The 1970s saw two important and influential publications in the long debate over justice, equality and public policy. In 1971, there was Rawls Theory of Justice, commonly described in terms like “magisterial”. Then in 1974, at lunch with Jude Wanniski, Dick Cheney and Donald Rumsfeld, Arthur Laffer drew his now-eponymous curve on a napkin. Of course there was nothing new about the curve: it’s pretty obvious that an income tax levied at rates of either zero or 100 per cent isn’t going to raise any money, and interpolation does the rest. What was new was the Laffer hypothesis, that the US at the time was on the descending side of the curve, where a reduction in tax rates would raise tax revenue.
I’ve always understood Rawls in terms of the Laffer curve, as arguing in essence that we should be at the very top of the curve, maximizing the resources available for transfer to the poor, but not (as, say, Jerry Cohen might have advocated) going further than this to promote equality.
A couple of interesting Facebook discussions have led me to think that I might be wrong in my understanding of Rawls and that the position I’ve imputed to him is actually far closer to that of classical utilitarianism in the tradition of Bentham (which is, broadly speaking, my own view).
Facebook has its merits, but promoting open public discussion isn’t one of them, so I thought I’d throw this out to the slightly larger world of blog readers.
It started out with a post by Ingrid, mentioning a paper she’d presented on limitarianism (a new term to me, though not a new idea), the proposition that as a matter of public policy or of individual ethics, there ought to be a maximum limit on individual incomes. I’m hoping Ingrid might write something more about this here, but she shouldn’t be blamed for any errors I make.
On my interpretation of Rawls, it seems as his difference principle implies a kind of limitarianism. If high income earners are taxed to yield the maximum possible revenue, then their incomes will be bounded above. This won’t be an absolute bound, but will depend on their earning capacity which in turn will reflect both the general level of technology and the extent of “pre-distribution”, that is whether the economic organization of society yields highly unequal market incomes.
That got me thinking about utilitarianism. One way of looking at Rawls (not one he accepted, but still defensible) is as putting forward an extremely egalitarian rank-dependent version of utilitarianism, with all the weight on the bottom of the distribution. But it turns out that you don’t need this to advocate a tax system very close to the Laffer maximum. On the default utilitarian assumption of log utility, additional income to someone on $1 million a year yields 1 per cent of the utility of additional income to someone on $10 000. So, a costly tax-transfer system taking from money the $1 million group and giving it the $10 000 is beneficial as long as the proportion lost through incentive effects, collection costs and so on is less than 99 per cent. Diamond and Saez did the sums properly a while back and concluded that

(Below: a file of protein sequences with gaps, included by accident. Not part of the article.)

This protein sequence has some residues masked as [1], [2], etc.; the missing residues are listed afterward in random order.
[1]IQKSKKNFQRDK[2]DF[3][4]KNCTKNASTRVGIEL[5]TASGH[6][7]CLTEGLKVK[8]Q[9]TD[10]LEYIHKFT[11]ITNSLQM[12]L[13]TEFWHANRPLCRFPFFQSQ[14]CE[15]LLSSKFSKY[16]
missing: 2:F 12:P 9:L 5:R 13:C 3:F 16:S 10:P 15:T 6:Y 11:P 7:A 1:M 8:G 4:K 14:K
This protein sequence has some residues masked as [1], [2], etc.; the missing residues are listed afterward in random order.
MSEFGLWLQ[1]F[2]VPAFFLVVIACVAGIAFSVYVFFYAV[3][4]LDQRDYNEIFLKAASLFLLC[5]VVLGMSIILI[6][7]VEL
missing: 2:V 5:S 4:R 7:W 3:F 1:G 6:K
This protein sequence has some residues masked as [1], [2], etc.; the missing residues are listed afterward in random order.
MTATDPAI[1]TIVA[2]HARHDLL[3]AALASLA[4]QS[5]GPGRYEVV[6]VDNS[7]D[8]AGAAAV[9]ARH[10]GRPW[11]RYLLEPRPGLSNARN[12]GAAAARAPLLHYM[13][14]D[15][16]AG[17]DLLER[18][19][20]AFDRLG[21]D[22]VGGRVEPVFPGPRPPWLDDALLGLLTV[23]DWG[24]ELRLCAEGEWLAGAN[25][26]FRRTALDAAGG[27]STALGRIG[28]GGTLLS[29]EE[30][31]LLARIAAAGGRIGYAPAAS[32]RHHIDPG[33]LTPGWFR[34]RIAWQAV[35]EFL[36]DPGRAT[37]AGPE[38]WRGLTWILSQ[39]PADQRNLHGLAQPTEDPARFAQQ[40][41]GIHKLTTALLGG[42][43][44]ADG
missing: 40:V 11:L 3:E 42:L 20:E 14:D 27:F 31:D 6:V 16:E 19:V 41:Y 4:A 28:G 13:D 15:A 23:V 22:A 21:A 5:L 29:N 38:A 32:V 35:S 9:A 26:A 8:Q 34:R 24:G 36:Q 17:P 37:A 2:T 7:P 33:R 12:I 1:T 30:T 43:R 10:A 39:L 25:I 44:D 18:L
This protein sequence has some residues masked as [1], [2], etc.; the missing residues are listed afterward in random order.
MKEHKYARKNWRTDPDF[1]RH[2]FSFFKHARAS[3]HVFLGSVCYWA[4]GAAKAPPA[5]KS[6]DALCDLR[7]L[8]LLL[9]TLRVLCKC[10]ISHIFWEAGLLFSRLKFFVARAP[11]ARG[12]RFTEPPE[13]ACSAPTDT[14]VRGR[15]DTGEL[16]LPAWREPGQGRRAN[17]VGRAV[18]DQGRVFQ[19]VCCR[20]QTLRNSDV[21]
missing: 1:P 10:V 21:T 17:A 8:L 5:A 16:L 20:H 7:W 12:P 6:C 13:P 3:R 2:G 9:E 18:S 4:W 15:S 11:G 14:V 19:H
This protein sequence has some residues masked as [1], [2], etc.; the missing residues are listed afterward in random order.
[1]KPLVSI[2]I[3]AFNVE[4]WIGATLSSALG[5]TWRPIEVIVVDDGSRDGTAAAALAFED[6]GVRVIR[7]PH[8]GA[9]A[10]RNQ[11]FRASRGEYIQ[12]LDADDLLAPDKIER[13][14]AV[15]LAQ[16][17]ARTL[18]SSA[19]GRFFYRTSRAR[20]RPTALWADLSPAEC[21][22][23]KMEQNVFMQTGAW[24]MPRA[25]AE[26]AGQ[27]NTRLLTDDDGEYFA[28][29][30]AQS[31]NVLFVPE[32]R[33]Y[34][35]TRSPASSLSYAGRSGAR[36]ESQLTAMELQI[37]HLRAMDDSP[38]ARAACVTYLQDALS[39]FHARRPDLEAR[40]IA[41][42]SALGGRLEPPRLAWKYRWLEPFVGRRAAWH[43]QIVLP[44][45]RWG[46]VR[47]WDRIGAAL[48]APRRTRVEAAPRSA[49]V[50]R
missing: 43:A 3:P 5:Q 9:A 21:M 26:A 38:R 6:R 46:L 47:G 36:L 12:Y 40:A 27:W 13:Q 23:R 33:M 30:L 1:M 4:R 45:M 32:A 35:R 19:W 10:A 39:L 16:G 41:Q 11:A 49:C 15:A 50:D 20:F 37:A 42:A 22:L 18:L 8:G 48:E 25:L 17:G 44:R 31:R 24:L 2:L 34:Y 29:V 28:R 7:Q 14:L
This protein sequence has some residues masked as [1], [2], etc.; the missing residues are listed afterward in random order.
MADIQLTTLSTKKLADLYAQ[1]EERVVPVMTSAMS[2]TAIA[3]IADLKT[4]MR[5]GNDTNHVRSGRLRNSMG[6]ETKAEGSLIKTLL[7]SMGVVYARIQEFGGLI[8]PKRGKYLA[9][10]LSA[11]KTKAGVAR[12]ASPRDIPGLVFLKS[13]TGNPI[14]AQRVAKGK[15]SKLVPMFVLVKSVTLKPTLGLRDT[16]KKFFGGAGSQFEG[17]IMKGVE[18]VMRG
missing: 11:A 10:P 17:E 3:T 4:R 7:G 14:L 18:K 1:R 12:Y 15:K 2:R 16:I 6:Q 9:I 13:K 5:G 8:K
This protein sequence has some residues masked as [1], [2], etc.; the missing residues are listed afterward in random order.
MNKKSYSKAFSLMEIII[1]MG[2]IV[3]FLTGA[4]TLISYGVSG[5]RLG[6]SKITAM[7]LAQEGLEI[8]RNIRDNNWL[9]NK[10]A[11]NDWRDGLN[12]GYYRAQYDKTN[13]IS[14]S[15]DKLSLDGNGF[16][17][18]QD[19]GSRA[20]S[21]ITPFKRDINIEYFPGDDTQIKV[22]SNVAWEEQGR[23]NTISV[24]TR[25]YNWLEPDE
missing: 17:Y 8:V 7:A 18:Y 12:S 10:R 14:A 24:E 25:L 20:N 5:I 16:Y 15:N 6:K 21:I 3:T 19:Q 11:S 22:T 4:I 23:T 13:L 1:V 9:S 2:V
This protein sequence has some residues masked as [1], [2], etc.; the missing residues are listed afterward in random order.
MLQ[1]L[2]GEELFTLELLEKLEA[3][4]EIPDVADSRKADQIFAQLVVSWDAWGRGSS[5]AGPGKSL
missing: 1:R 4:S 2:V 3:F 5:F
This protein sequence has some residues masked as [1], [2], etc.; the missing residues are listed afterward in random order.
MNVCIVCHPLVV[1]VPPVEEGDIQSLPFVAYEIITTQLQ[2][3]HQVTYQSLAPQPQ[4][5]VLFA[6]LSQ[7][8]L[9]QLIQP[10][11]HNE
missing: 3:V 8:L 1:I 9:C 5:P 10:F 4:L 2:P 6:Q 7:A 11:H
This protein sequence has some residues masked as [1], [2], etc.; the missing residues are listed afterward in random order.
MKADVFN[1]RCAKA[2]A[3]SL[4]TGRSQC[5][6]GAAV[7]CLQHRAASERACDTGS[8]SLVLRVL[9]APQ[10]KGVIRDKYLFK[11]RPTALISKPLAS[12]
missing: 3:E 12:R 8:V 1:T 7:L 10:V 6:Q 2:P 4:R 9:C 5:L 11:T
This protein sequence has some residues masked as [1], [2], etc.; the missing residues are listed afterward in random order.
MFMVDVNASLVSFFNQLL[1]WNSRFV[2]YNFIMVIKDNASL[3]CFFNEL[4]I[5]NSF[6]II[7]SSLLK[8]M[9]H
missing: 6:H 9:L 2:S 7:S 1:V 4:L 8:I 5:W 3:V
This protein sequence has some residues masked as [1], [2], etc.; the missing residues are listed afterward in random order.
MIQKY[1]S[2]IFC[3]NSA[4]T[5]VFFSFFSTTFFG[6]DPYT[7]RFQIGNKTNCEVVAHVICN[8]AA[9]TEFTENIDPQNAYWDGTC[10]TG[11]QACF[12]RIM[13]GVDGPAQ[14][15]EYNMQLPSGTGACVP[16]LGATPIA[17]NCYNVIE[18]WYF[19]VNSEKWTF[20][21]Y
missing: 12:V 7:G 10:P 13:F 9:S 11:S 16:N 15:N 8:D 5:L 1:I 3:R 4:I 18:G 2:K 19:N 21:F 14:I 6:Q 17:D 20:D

the social marginal utility at the $1,364,000 average income of
the top 1 percent in 2007 (Piketty and Saez, 2003) is only 3.9 percent of the social
marginal utility of the median family,
The implied policy is a progressive tax system with a top marginal rate of 73 per cent.
I got two things out of the discussion. The first is that Rawls had some mistaken ideas about economics, logically unrelated to his difference principle, which contributed to his scepticism about progressive taxes. The intellectual atmosphere of the 1970s, which gave rise to the Laffer curve and the “tax revolt” may have had something to do with this.
The second is his focus on “ideal theory” which I don’t fully understand, but which seems to me to be unhelpful, partly for the reasons put forward by Jacob Levy. The general claim made by Rawls is that, whatever the case for progressive income taxes in society as it is, a properly organized society with limits on inheritance, open access to education and no unfair market power wouldn’t need them.
I don’t buy this. In any society sufficiently close to reality to need a taxation system at all, there are going to be inequalities of pre-tax income large enough that an egalitarian would want to redistribute that income. Given that nearly all taxes are regressive, a progressive income tax is an essential part of such a policy.